I joined this service for Freedom. Not the same magnitude as other types of ballistic freedoms to deter prison society, being welded in your home and starved to death (typical communists…) instead of being killed by a virus the party created, but within the scope of phone/communications/technology, this cyber freedom was a new, liberating option – and I think still maintains leadership in that niche. Owning your device if you use it to consume information is extremely important. I want RW to survive, or I’ll join some hypothetical Irish folk throwing “free” 5G AT&T/Verizon/Huawei phones shipping up to Boston, into the Boston Harbor. Jokes aside, I really see OEM options drying up, and Republic Wireless, again, as the only hope short of reverting to landlines, or building a satellite network.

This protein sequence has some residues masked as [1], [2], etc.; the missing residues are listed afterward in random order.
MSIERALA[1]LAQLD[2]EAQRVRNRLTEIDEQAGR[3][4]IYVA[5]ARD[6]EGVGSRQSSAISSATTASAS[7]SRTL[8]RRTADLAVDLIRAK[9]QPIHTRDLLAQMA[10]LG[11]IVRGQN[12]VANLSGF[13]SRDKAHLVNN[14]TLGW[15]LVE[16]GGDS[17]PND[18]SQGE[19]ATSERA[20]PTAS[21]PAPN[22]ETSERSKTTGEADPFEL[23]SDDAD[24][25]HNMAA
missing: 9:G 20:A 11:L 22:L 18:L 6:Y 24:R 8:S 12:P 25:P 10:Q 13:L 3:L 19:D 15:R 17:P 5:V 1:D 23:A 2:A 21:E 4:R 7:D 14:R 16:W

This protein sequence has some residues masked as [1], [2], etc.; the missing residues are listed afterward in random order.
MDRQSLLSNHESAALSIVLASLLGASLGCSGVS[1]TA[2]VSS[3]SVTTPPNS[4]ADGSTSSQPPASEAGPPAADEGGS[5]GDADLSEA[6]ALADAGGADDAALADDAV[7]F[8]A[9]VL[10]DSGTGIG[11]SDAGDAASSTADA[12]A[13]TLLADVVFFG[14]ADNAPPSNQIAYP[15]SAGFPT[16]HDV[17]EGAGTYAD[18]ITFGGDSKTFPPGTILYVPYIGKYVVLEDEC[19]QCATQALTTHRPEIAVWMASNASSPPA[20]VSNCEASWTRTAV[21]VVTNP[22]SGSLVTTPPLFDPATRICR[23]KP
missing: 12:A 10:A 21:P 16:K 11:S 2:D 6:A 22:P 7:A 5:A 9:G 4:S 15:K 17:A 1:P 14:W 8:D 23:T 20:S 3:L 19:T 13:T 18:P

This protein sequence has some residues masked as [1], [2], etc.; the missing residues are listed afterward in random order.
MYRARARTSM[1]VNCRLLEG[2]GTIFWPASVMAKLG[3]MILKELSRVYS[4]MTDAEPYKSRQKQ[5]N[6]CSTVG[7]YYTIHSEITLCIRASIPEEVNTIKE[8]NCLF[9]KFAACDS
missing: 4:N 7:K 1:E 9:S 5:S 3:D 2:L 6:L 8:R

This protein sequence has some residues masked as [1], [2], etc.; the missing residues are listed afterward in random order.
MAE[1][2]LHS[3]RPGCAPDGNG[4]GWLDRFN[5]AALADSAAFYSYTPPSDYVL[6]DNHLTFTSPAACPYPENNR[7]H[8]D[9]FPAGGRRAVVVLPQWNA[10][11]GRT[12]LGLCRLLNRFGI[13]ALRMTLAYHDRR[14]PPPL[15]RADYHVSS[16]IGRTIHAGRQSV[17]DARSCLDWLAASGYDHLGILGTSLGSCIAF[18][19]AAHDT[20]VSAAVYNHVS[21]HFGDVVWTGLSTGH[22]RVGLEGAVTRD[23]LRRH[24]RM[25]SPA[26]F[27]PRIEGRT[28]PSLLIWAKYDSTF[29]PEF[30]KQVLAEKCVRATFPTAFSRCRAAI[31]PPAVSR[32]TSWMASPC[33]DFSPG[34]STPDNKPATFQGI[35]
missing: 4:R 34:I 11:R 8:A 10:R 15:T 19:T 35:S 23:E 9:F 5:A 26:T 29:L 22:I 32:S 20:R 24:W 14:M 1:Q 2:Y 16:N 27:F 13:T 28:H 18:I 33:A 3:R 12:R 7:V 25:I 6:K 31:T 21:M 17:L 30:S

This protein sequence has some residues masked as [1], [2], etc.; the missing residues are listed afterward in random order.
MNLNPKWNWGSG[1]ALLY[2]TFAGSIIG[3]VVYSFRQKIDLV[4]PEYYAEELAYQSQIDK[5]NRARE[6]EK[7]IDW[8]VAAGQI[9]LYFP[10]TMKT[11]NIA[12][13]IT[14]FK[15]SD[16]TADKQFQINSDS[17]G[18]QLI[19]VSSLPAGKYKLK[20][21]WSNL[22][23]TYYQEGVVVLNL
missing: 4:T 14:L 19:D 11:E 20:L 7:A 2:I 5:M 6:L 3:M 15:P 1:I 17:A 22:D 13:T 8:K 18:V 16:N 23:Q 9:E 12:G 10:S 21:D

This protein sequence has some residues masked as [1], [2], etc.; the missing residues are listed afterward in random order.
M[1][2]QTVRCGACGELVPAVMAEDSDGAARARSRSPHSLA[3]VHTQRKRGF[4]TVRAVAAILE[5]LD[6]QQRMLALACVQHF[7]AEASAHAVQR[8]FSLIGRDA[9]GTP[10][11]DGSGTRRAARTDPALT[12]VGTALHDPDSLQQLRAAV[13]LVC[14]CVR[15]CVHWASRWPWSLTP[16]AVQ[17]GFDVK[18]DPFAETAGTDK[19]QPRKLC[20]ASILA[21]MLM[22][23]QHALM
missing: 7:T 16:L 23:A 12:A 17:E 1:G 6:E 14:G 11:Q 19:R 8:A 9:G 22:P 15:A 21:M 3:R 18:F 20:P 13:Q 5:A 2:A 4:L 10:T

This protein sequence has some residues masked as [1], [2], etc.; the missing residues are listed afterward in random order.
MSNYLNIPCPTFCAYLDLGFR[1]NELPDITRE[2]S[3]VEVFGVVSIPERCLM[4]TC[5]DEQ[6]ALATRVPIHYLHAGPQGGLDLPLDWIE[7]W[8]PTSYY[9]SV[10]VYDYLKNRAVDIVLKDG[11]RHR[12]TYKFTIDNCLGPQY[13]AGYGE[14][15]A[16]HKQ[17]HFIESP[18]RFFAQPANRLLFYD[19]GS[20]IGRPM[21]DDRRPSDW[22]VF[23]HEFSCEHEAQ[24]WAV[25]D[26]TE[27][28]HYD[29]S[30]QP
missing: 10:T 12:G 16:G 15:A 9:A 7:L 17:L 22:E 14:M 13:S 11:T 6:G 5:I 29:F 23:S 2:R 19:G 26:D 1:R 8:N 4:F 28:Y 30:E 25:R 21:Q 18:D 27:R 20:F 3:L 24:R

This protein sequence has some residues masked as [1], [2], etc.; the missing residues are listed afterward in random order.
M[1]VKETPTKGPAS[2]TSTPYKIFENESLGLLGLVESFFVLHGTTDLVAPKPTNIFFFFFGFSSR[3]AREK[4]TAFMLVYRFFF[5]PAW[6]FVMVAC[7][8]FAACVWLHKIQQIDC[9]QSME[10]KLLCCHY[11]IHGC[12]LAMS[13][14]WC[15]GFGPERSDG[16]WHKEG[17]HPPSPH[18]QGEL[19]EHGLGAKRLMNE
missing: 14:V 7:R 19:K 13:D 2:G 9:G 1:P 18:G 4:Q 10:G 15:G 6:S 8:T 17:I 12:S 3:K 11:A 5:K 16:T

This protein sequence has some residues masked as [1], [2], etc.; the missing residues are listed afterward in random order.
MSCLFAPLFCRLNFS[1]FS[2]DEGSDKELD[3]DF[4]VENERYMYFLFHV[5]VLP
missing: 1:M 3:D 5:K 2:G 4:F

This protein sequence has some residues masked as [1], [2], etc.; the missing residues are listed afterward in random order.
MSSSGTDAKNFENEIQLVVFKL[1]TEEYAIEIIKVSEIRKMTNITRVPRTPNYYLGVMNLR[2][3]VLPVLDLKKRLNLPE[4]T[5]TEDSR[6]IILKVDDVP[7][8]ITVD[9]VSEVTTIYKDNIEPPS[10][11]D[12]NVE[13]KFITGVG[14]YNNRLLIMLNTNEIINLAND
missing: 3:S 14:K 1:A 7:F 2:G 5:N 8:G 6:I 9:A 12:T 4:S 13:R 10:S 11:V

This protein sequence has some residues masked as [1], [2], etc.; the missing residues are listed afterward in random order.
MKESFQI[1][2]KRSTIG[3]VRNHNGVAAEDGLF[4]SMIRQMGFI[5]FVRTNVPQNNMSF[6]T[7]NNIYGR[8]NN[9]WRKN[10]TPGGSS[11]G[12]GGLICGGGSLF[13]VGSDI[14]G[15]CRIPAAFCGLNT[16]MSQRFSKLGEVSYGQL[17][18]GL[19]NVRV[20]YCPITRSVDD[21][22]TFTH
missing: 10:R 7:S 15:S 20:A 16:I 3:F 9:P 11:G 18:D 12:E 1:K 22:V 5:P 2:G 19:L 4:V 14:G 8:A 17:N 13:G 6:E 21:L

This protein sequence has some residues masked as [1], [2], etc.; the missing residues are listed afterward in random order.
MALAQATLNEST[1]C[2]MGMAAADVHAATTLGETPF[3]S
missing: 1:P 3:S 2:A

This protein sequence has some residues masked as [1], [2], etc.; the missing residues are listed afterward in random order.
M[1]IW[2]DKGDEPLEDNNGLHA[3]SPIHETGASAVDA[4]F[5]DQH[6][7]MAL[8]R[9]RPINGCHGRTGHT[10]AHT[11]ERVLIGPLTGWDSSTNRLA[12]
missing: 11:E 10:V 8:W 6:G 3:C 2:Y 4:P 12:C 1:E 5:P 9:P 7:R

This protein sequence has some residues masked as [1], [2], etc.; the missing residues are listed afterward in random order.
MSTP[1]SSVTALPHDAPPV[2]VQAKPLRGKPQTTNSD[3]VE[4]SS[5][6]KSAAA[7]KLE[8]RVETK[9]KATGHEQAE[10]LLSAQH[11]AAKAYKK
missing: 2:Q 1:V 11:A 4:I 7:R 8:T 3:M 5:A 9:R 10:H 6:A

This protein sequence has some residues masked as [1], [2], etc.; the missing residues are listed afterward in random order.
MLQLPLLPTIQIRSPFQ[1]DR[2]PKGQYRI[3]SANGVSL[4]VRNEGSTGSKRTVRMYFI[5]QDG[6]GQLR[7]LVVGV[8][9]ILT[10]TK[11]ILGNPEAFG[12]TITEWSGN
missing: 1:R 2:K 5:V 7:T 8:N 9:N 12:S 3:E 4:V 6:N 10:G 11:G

While business sometimes needs to scale and expand out of its niche, I don’t think it should forget its roots at this point, and if we can work together as a community to help make something work out, I’m happy to play with a RW Linux phone dev kit or something. There is no control system here where people get killed if it goes awry (even if they lived for the project and accepted the risk). Probably a pipe dream, but it would be great for this to succeed, and then stick it to phone, tractor, and automotive OEMs who have gone full-blown proprietary, using crypto against the consumer and their right to repair using every excuse from convenience to safety and emissions to justify it.
I hope someone can relate, or at least see my vision for the future of RW here.